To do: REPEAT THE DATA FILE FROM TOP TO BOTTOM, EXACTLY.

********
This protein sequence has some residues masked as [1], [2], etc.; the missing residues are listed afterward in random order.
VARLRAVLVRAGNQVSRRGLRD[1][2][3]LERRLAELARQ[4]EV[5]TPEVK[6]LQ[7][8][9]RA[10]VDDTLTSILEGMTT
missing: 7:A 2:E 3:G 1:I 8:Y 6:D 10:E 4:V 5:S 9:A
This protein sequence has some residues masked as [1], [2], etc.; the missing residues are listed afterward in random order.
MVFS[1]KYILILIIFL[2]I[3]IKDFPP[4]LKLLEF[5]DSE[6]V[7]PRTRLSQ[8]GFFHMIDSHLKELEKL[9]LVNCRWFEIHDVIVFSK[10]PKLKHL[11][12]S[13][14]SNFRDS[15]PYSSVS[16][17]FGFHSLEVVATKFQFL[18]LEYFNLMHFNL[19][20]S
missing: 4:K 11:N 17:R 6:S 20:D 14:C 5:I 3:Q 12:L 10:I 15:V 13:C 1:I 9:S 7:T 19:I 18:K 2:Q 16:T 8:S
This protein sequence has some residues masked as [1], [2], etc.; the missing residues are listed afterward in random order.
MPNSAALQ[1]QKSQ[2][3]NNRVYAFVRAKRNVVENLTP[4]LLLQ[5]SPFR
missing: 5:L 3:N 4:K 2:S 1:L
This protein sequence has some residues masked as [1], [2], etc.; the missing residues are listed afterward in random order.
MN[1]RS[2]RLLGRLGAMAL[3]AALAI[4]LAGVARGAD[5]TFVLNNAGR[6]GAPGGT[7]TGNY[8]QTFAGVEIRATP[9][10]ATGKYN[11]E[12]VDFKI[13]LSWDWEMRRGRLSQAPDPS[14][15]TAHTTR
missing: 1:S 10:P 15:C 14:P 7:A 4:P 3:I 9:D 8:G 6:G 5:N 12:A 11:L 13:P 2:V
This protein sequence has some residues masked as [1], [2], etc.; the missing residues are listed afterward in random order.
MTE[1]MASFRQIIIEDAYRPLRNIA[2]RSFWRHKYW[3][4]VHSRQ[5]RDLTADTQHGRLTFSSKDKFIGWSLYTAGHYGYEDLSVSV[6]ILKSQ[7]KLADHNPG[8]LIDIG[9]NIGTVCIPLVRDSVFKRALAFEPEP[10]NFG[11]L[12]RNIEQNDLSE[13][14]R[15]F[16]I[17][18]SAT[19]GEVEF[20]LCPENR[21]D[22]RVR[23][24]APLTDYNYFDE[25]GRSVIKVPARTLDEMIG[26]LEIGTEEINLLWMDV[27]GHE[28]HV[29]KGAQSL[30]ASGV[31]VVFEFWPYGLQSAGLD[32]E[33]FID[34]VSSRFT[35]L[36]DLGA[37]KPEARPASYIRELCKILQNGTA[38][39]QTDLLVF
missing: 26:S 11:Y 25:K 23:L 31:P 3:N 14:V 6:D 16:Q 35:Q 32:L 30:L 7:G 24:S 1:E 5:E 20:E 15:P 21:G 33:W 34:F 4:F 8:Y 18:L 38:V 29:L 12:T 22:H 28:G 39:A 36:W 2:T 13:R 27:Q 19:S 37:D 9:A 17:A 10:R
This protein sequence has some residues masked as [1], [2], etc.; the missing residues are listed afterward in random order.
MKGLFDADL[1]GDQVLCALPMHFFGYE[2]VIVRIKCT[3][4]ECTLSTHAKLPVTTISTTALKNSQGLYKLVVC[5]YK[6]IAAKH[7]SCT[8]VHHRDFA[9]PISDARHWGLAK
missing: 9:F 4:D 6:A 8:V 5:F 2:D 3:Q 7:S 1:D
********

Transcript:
This protein sequence has some residues masked as [1], [2], etc.; the missing residues are listed afterward in random order.
VARLRAVLVRAGNQVSRRGLRD[1][2][3]LERRLAELARQ[4]EV[5]TPEVK[6]LQ[7][8][9]RA[10]VDDTLTSILEGMTT
missing: 7:A 2:E 3:G 1:I 8:Y 6:D 10:E 4:V 5:S 9:A
This protein sequence has some residues masked as [1], [2], etc.; the missing residues are listed afterward in random order.
MVFS[1]KYILILIIFL[2]I[3]IKDFPP[4]LKLLEF[5]DSE[6]V[7]PRTRLSQ[8]GFFHMIDSHLKELEKL[9]LVNCRWFEIHDVIVFSK[10]PKLKHL[11][12]S[13][14]SNFRDS[15]PYSSVS[16][17]FGFHSLEVVATKFQFL[18]LEYFNLMHFNL[19][20]S
missing: 4:K 11:N 17:R 6:S 20:D 14:C 5:I 3:Q 12:L 10:I 15:V 13:C 1:I 9:S 7:T 19:I 18:K 2:Q 16:T 8:S
This protein sequence has some residues masked as [1], [2], etc.; the missing residues are listed afterward in random order.
MPNSAALQ[1]QKSQ[2][3]NNRVYAFVRAKRNVVENLTP[4]LLLQ[5]SPFR
missing: 5:L 3:N 4:K 2:S 1:L
This protein sequence has some residues masked as [1], [2], etc.; the missing residues are listed afterward in random order.
MN[1]RS[2]RLLGRLGAMAL[3]AALAI[4]LAGVARGAD[5]TFVLNNAGR[6]GAPGGT[7]TGNY[8]QTFAGVEIRATP[9][10]ATGKYN[11]E[12]VDFKI[13]LSWDWEMRRGRLSQAPDPS[14][15]TAHTTR
missing: 1:S 10:P 15:C 14:P 7:A 4:P 3:I 9:D 8:G 6:G 5:N 12:A 11:L 13:P 2:V
This protein sequence has some residues masked as [1], [2], etc.; the missing residues are listed afterward in random order.
MTE[1]MASFRQIIIEDAYRPLRNIA[2]RSFWRHKYW[3][4]VHSRQ[5]RDLTADTQHGRLTFSSKDKFIGWSLYTAGHYGYEDLSVSV[6]ILKSQ[7]KLADHNPG[8]LIDIG[9]NIGTVCIPLVRDSVFKRALAFEPEP[10]NFG[11]L[12]RNIEQNDLSE[13][14]R[15]F[16]I[17][18]SAT[19]GEVEF[20]LCPENR[21]D[22]RVR[23][24]APLTDYNYFDE[25]GRSVIKVPARTLDEMIG[26]LEIGTEEINLLWMDV[27]GHE[28]HV[29]KGAQSL[30]ASGV[31]VVFEFWPYGLQSAGLD[32]E[33]FID[34]VSSRFT[35]L[36]DLGA[37]KPEARPASYIRELCKILQNGTA[38][39]QTDLLVF
missing: 26:S 11:Y 25:K 23:L 31:P 3:N 14:V 6:D 16:Q 35:Q 32:L 30:L 7:G 24:S 1:E 5:E 20:E 15:P 21:G 33:W 34:F 4:F 8:Y 18:L 38:V 29:L 12:T 22:H 28:G 39:A 36:W 2:T 13:R 27:Q 19:S 37:D 9:A 17:A 10:R
This protein sequence has some residues masked as [1], [2], etc.; the missing residues are listed afterward in random order.
MKGLFDADL[1]GDQVLCALPMHFFGYE[2]VIVRIKCT[3][4]ECTLSTHAKLPVTTISTTALKNSQGLYKLVVC[5]YK[6]IAAKH[7]SCT[8]VHHRDFA[9]PISDARHWGLAK
missing: 9:F 4:D 6:A 8:V 5:F 2:D 3:Q 7:S 1:D